Cross Through

There is a vast universe with multiple series taking place in different places/time periods/whatever, and a Cross Through is a Story Arc that starts in one of these series and cycles through several self-contained series (alternating between them), affecting each one, usually with one recurring element or character appearing in all parts. Compare with Shared Universe and Crossover.

The trope's name was coined by comic writer John Jackson Miller for Star Wars: Vector, which is an example.

Compare the Crisis Crossover (a step up in terms of interconnectedness) and the Red Skies Crossover (a nice big step down.)


Examples:

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    Audio Plays 
  • Doctor Who:
    • The Big Finish Doctor Who Destiny of the Doctor 50th anniversary year audio drama series turns the traditional multi-Doctor story into a Cross Through. Each Doctor has an adventure that involves a different powerful technobabble gizmo. During the story, a mysterious message from a future Doctor with a bow-tie and no attention span tells the Doctor he needs to save the gizmo, because that future Doctor needs them for his own plans to fight back an alien invasion.
    • The Dalek Time Controller originated in the Big Finish monthly range where it met the Sixth Doctor. Then it gets hurled back in time to become the Big Bad for the Grand Finale of the New Eighth Doctor Adventures and then Dark Eyes. To make things more complicated, it turns out from the Dalek Time Controller's perspective its earliest encounter with the Doctor was in the New Series Adventures novels, where it met the Eleventh Doctor.
    • The Excelis saga from Big Finish, in which three Doctors visit the planet Artaris at different points in its history: the Fifth (and Iris Wildthyme) in its Dung Ages (Excelis Rises); the Sixth in a Steampunk and spiritualism period (Excelis Rises) and the Seventh when it's become a futuristic Dystopia (Excelis Decays). And then Bernice Summerfield and Iris visit After the End (Professor Bernice Summerfield and the Plague Herds of Excelis).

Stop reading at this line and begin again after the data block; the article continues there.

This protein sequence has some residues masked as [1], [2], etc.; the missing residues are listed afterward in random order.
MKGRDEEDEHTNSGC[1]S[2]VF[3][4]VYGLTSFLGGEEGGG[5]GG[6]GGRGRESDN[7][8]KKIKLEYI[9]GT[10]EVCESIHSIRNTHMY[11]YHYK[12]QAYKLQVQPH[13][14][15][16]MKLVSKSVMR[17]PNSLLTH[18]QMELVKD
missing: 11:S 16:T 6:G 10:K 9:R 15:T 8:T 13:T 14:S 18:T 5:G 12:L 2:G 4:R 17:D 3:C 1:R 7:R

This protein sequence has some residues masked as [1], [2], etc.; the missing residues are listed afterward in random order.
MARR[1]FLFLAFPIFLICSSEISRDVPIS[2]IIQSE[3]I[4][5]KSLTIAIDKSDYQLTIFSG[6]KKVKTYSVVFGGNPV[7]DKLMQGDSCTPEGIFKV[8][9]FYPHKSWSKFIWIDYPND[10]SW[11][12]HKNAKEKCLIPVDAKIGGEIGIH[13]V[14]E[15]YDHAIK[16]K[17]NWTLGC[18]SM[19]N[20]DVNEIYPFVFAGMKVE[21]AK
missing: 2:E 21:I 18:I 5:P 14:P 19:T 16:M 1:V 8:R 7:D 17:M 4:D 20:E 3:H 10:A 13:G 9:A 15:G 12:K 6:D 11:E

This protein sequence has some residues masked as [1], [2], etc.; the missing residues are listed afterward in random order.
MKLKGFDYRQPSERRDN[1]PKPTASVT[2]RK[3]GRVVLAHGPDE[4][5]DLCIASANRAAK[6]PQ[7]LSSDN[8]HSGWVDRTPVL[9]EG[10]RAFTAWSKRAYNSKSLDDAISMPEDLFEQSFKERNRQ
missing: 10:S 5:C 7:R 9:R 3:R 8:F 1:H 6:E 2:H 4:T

• In Big Finish The Eminence were originally created for the third series of "The Fourth Doctor Adventures". However they ended up appearing first in "The Seeds of War", a story in the monthly range featuring the Sixth Doctor. They next appeared in Dark Eyes 2 as major villains and look set to continue in Dark Eyes 3. After Dark Eyes 2 they make their appearance in the Fourth Doctor Adventures.
    • The Worlds of Doctor Who storyline in from Big Finish is a Cross Through between the spin-offs. starting in Victorian London with Jago & Lightfoot, then continuing into The '60s with Intrusion Countermeasures, arriving in the Present Day with the Companion Chronicles subseries Tales from the Vault (UNIT) and finishing with a crossover between the Sixth Doctor and the Gallifrey audios.
    • Followed up by Worlds of Big Finish, which does the same thing for series with less direct Doctor Who connectionsnote : Bernice Summerfield, Iris Wildthyme, Graceless, Vienna, The Confessions of Dorian Gray and Sherlock Holmes. (The latter two are loosely tied to Doctor Who via the Bernice Summerfield audio Shades of Gray and Word of God saying it's the same Sherlock Holmes from the Doctor Who New Adventures.)

    DC Comics 
  • One of the earliest examples is the DC Universe storyline collected in the "Zatanna's Search" trade paperback.
  • DC's 1990s crossovers like Underworld Unleashed and Day of Judgement were Crisis Crossovers, but some of the secondary books were more Cross Throughs, with characters fighting over-powered villains/ghosts and demons without ever getting involved in the main story, or even learning what was actually going on.
  • The New 52 storyline The Black Diamond Probability follows the Heart of Darkness (Eclipso's black Power Crystal) through Demon Knights, All-Star Western, Team 7 and Catwoman before concluding in Sword of Sorcery.
  • Brightest Day wound up being this; all the storylines came out of Blackest Night and many were unified under "people resurrected by the White Entity for a specific task", but each series involved was pretty much self-contained with little overlap.
  • Night of the Owls, a Bat-family storyline launching just after the New 52. The idea is that a cadre of rich, influential people have been ruling Gotham ever since its creation. Batman draws their attention by stopping an assassination, finding them, beating their assassin, and escaping from their clutches. In response, they raise an army of quasi-immortal, near super-powered assassins to strike at Batman and everyone associated with him. Every single Bat-family book faces off against a different assassin during the event.